Sally Ann Shurmur: Bidding Farewell To The Three Wyoming Swim And Dive Athletes

Columnist Sally Ann Shurmur writes, "On Wednesday, the state and the University of Wyoming bid farewell to the three Wyoming swim and dive athletes who were killed in a car crash on the horrific Highway 287 that runs from Laramie to Fort Collins."

Sally Ann Shurmur

March 07, 20245 min read

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(Cowboy State Daily Staff)

I certainly didn’t expect to be writing about funerals for the second time in a month, but here we are.

Did you lose your mind at the loss of Facebook on Tuesday morning? Folks literally thought it was a Super Tuesday conspiracy, an Elon Musk ploy or some foreign terrorist plot.

I didn’t even know until I tried to post my Wordle score, because when you solve in two, you want the whole world to know.

Two Lents ago, just after retiring, I decided to give up Facebook for Lent. Just Facebook, because giving up Twitter and its breaking sports news would be like giving up air.

Giving up Facebook didn’t make me more holy or closer to God. It made me grouchy and angry.

I had a dear friend battling cancer in Colorado then, and her husband used Facebook as a way to update everyone at once.

At night, I would ask Owen to look for new posts from him and read them to me, but Type A that I am, I thought he was missing some.

So as funny and in some ways tragic that it is that we have become attached to Big Blue, powered by Meta, the World Wide Web has more than given back in the last week.

In the span from Friday afternoon  to Wednesday night, I had the privilege of watching two memorial services live on YouTube.

First was in Sheridan for Sgt. Nevada Krinkee, 33, who was murdered serving a trespassing warrant.

He was an eight-year Army veteran who escorted little kids safely to and from school in Afghanistan.

He was also a husband of 2-1/2 years and a daddy to an infant baby girl.

Cop funerals are inherently awful, whether for one murdered in the line of duty or who lost a long and grueling battle with cancer.

A pastor from Sheridan Bible Church reminded the crowd of nearly 2,000, that though the outcome was awful, hope didn’t die.

“Death does not get the final word today…we don’t grieve as the world grieves, we grieve with hope.”

After seven marksmen fired three shots each from the balcony, it was time for the singular action that makes cop funerals different than any other.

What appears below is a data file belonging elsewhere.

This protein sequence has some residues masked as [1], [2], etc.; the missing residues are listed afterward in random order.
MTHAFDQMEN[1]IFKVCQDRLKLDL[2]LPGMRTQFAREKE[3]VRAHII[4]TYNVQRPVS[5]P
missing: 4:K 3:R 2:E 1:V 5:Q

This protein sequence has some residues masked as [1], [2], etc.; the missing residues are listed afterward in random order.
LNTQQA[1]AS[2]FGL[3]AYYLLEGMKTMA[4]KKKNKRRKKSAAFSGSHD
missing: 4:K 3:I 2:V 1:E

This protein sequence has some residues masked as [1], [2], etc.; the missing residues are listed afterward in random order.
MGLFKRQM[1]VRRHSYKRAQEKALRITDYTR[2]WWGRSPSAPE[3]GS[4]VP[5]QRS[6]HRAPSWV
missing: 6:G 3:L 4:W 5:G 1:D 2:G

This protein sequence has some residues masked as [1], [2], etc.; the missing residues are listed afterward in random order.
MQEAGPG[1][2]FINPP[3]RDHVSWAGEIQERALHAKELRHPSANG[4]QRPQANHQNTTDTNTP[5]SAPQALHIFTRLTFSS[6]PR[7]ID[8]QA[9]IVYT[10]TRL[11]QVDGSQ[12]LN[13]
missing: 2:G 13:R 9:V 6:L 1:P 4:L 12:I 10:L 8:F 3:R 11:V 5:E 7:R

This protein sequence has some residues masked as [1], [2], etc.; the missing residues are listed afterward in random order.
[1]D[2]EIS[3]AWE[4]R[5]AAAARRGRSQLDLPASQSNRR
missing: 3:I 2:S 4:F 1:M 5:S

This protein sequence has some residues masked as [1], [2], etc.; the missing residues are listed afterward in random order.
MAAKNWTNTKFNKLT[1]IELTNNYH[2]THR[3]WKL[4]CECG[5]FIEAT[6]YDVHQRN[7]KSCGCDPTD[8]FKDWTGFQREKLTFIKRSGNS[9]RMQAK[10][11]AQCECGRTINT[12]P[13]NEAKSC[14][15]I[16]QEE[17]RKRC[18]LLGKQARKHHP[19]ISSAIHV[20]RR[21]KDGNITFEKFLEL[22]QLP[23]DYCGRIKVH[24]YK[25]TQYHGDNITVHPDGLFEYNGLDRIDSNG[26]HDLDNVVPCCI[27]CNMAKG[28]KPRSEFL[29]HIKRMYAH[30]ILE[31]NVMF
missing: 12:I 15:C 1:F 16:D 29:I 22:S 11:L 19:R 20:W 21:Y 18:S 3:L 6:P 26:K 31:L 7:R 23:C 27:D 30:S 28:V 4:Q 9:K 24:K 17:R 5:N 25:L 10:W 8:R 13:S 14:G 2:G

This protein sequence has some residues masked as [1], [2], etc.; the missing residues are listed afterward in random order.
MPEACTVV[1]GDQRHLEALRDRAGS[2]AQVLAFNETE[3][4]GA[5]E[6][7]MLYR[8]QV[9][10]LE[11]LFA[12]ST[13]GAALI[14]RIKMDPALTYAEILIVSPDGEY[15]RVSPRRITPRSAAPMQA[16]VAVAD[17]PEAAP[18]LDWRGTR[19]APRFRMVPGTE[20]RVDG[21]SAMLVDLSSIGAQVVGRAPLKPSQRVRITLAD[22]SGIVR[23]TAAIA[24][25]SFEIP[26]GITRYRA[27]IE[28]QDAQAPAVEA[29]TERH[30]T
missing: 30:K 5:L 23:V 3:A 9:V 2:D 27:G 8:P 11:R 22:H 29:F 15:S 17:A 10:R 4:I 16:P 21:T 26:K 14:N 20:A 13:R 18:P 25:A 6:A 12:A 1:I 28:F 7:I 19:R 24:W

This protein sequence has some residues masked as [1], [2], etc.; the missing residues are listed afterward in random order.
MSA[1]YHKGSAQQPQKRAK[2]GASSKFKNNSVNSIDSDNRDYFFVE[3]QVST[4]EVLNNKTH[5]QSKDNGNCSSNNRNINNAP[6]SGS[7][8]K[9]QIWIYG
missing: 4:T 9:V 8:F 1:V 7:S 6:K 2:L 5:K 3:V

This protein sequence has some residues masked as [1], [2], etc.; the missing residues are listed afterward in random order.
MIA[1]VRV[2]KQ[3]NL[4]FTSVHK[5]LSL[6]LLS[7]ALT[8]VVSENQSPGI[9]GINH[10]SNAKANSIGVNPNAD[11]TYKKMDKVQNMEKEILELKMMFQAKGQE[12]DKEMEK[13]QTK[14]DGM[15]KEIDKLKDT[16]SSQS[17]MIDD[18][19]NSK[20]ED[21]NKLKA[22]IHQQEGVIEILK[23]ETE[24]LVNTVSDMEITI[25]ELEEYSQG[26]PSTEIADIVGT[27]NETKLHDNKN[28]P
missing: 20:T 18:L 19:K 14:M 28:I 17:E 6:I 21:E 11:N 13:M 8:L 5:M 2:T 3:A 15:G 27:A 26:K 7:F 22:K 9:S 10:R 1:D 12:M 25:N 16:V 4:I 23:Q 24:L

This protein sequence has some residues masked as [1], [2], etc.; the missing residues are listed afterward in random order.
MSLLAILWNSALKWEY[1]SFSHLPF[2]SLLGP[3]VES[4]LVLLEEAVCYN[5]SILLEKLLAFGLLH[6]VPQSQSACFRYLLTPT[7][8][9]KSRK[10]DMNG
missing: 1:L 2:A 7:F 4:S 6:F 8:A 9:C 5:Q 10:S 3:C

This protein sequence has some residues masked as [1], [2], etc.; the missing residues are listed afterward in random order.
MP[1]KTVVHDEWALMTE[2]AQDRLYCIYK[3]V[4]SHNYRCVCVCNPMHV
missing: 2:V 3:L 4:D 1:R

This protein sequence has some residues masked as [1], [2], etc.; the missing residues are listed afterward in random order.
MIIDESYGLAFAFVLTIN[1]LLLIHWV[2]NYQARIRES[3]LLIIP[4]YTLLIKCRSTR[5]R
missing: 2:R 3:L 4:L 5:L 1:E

A Sheridan Police Department dispatcher said, “All units stand by for last call. Sam 4…(silence). PD, 10-42, we have the watch from here.”

On Wednesday, the state and the University of Wyoming bid farewell to the three Wyoming swim and dive athletes who were killed in a car crash on the horrific Highway 287 that runs from Laramie to Fort Collins.

The first speaker was Gov. Mark Gordon. In all of the public appearances he has made throughout his time in office, I personally have not seen him as shaken up as he was when he took the podium on the floor of the Arena-Auditorium.

Just 24 hours prior, he and his wife, Jennie, had been on the same floor at the UW men’s basketball game, accepting a donation from UW for Jennie’s Hunger First Initiative.

On Wednesday, looking at a photo of the swimmers on the podium next to his notes, he said, “God, this really hurts today.”

He referred to Charlie Clark as “6-foot-6, a huge lad.”

He said Carson Muir’s favorite Bible passage was one from Matthew when Jesus casts the demons out. “You need to have faith,” was her favorite quote.

And Luke Slabber, from South Africa, was having the time of his life on the adventure of his life.

“They loved Wyoming and what the wildness was. Where they could see bison, always facing into the wind.”

Gordon also mentioned UW student Sabrina Geller, who died near Vedauwoo just days before the swim and dive athletes.

“All four of these were our hope, our future. It is our obligation now.”

Other speakers included UW president Ed Seidel and athletic director Tom Burman, who suggested, “slow down, be present and hug each other.”

UW swim coach Dave Denniston said the smiles of the three were a remarkable thing that will be remembered forever.

“Luke’s said, ‘watch this.’ Carson’s smile was the biggest I’ve ever seen. And Charlie’s told you he knew something that you didn’t.”

The service concluded with a “relay” of teammates and friends sharing memories and paying tribute to their teammates.

Thursday was 307, the day Wyoming claims as our own because whether you are in Pine Bluffs or Evanston, Beulah or Jackson, the area code is the same.

We are the same more than we are different.

We are all planted here, bearing the wind and loving the abundant blue sky and hundreds of days of sun.

When one celebrates, we all do.

When one grieves, we all do as well.

May God bless the families and the souls of Sgt. Nevada Krinkee, Charlie Clark, Carson Muir, Luke Slabber and Sabrina Geller.

Sally Ann Shurmur can be reached at:

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Sally Ann Shurmur